Unsafe motherhood exposed
Posted: 13 February 2003
Of all the statistics monitored by the World Health Organization, maternal mortality is the one with the largest discrepancy between developed and developing countries, according to Making Pregnancy and Childbirth Safer, the latest of a series of Fact Sheets on reproductive health in Asia.
In Nepal, for example, 1,500 women die as a result of pregnancy and complications of childbirth for every 100,000 live births. This compares to about 6 maternal deaths for every 100,000 live births in Switzerland. In South-east Asia, one in every 55 women die from pregnancy-related complications, compared to one in every 8,700 women in Switzerland.
The new Fact Sheet is a product of the EC/UNFPA Initiative for Reproductive Health in Asia launched in 1997 with over 60 local partners. It is carrying out over 40 projects in seven Asian countries - Cambodia, Laos, Vietnam, Bangladesh, Nepal, Pakistan and Sri Lanka. Young women in Asia are especially at risk, says the Fact Sheet. Pregnancy-related complications are the main cause of death for girls aged 15 to 19, who are twice as likely to die from childbirth as women in their 20s. Those aged under 15 are five times as likely to die. In Bangladesh, 860 girls aged 15 to 19 die from maternal causes for every 100,000 live births - a mortality rate nearly 80 per cent higher than that of women aged 20 to 34.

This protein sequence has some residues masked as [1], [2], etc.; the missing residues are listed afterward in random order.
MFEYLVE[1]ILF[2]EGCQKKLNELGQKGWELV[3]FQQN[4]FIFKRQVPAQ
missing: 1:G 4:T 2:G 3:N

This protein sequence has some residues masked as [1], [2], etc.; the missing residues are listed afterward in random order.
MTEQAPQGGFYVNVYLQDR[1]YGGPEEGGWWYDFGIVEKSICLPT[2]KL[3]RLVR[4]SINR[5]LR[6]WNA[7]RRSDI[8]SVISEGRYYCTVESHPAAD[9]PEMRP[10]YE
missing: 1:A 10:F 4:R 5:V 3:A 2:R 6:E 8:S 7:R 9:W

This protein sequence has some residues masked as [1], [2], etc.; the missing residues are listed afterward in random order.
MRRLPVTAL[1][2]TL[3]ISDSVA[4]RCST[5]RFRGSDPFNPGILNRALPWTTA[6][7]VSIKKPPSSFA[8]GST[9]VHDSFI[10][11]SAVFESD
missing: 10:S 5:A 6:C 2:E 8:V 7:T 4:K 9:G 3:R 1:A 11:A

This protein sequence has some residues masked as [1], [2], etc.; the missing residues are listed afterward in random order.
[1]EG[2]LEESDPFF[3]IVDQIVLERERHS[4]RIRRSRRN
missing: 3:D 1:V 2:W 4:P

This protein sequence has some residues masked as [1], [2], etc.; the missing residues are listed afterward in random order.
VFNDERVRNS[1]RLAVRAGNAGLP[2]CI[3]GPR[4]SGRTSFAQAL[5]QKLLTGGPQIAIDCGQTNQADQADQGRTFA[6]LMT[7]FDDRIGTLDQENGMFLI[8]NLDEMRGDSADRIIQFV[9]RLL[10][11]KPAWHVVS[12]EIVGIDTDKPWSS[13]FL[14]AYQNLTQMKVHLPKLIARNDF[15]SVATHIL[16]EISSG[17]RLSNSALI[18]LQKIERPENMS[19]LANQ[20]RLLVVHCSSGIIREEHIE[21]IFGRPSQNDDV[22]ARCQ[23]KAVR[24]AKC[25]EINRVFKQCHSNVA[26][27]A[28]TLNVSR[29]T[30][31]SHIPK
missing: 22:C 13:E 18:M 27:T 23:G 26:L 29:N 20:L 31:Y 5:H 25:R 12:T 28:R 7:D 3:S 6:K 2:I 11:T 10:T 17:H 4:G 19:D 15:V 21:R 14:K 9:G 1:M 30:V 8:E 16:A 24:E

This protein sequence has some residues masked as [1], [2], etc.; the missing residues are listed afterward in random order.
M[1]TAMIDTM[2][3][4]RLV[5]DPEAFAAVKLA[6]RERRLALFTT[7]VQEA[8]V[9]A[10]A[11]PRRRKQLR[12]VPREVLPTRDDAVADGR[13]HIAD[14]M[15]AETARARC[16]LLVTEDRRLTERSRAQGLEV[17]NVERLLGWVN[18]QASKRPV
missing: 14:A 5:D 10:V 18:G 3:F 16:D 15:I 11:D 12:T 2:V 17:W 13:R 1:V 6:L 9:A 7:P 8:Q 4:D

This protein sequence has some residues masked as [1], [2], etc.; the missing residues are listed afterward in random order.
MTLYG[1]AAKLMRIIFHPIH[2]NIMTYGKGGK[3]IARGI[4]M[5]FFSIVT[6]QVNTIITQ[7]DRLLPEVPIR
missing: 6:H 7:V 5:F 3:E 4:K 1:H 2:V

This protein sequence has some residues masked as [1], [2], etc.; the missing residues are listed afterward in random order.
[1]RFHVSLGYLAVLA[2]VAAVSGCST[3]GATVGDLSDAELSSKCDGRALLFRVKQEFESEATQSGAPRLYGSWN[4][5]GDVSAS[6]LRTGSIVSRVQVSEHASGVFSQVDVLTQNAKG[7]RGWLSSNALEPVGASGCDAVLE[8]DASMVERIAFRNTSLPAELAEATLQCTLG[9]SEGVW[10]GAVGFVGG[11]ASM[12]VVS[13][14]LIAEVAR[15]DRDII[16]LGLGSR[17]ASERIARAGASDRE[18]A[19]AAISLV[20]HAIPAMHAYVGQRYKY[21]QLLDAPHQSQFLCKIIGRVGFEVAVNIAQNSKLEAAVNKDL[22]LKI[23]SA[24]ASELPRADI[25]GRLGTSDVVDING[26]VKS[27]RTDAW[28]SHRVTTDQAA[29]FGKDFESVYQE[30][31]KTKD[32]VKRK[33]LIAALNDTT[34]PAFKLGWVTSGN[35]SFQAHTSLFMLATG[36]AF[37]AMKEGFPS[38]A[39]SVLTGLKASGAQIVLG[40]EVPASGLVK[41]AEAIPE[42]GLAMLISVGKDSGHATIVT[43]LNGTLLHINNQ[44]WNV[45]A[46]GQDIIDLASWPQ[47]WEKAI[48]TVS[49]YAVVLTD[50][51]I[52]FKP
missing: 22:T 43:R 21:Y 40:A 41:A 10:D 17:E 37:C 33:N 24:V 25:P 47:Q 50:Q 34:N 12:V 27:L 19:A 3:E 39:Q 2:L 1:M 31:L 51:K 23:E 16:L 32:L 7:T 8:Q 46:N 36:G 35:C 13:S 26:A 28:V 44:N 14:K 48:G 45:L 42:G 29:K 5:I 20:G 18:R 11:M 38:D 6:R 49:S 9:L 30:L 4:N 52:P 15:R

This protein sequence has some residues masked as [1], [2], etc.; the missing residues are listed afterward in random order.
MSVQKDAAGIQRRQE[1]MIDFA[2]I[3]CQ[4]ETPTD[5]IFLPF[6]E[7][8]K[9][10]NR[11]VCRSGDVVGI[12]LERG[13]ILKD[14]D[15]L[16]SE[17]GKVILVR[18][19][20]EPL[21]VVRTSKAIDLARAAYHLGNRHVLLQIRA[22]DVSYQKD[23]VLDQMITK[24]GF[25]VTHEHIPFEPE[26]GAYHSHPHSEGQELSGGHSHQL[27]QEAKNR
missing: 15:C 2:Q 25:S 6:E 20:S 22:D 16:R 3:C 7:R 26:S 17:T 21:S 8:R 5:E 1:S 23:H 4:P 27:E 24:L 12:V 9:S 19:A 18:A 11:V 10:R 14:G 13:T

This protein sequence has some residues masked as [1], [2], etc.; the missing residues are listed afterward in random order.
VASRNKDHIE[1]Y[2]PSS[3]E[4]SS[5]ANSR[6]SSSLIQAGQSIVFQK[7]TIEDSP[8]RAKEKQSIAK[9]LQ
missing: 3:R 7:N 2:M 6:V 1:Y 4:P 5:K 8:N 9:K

If these statistics are to improve, women and adolescents must be accorded the right and access to good quality information and care throughout the reproductive life span, says RHI. Basic antenatal care, delivery, and postpartum care could cost as little as $2 per person per year. In addition, communities and families need to support girls education and delayed marriage and childbearing. Also essential is redressing widespread female poverty, gender discrimination and inequality, and customs or laws that restrict women's power to make decisions, including about health care.
- Goodbye to Planet 21
- Voices from Planet 21
- Faith leaders lend support to family planning campaign
- Melinda Gates helps family planning make a fresh start
- COMMENTARY: The case for family planning that Rio+20 forgot
- Mixed signals for Africa's population growth
- Maternal deaths halved in 20 years, but faster progress needed
- We must stabilise the human population says Royal Society
- 215 million women still have unmet need for family planning
- COMMENTARY: World must wake up to the coming crisis in the Sahel
- UN calls for more support for family planning
- Demographics loom large in state failure
- More investment in youth needed, as world population tops 7 billion
- COMMENTARY: Overpopulation is too big a problem to ignore
- Population growth in Zambia: a view from the slums